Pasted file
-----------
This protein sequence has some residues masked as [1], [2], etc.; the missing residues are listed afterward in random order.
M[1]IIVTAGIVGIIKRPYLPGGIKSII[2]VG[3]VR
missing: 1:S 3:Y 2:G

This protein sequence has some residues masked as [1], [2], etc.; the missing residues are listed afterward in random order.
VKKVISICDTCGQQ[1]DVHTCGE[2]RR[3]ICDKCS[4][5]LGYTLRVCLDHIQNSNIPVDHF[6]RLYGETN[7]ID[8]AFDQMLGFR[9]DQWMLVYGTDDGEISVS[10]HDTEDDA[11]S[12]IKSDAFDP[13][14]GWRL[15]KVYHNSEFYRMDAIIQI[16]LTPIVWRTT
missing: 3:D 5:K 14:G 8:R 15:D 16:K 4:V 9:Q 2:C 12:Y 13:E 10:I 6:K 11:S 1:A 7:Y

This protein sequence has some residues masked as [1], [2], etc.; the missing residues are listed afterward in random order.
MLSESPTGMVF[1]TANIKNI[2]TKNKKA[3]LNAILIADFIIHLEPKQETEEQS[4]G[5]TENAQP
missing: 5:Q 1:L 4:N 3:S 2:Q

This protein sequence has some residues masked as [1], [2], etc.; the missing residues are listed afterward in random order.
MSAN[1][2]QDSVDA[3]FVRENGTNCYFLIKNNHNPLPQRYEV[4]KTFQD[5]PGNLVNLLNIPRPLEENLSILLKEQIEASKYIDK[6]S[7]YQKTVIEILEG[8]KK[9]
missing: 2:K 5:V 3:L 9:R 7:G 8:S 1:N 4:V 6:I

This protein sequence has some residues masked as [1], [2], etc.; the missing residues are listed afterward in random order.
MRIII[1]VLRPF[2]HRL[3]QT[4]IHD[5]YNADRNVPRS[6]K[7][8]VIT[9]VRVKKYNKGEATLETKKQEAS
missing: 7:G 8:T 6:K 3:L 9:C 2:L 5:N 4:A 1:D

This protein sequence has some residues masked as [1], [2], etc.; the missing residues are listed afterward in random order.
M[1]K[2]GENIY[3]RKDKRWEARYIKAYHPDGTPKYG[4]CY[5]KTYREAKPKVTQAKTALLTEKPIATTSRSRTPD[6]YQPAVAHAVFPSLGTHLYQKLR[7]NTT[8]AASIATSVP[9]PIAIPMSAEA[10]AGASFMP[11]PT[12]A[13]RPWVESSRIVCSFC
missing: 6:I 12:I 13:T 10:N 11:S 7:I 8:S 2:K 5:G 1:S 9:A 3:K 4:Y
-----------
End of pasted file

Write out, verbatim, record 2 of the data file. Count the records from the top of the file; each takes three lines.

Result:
This protein sequence has some residues masked as [1], [2], etc.; the missing residues are listed afterward in random order.
VKKVISICDTCGQQ[1]DVHTCGE[2]RR[3]ICDKCS[4][5]LGYTLRVCLDHIQNSNIPVDHF[6]RLYGETN[7]ID[8]AFDQMLGFR[9]DQWMLVYGTDDGEISVS[10]HDTEDDA[11]S[12]IKSDAFDP[13][14]GWRL[15]KVYHNSEFYRMDAIIQI[16]LTPIVWRTT
missing: 3:D 5:K 14:G 8:R 15:D 16:K 4:V 9:Q 2:C 12:Y 13:E 10:I 6:K 11:S 1:A 7:Y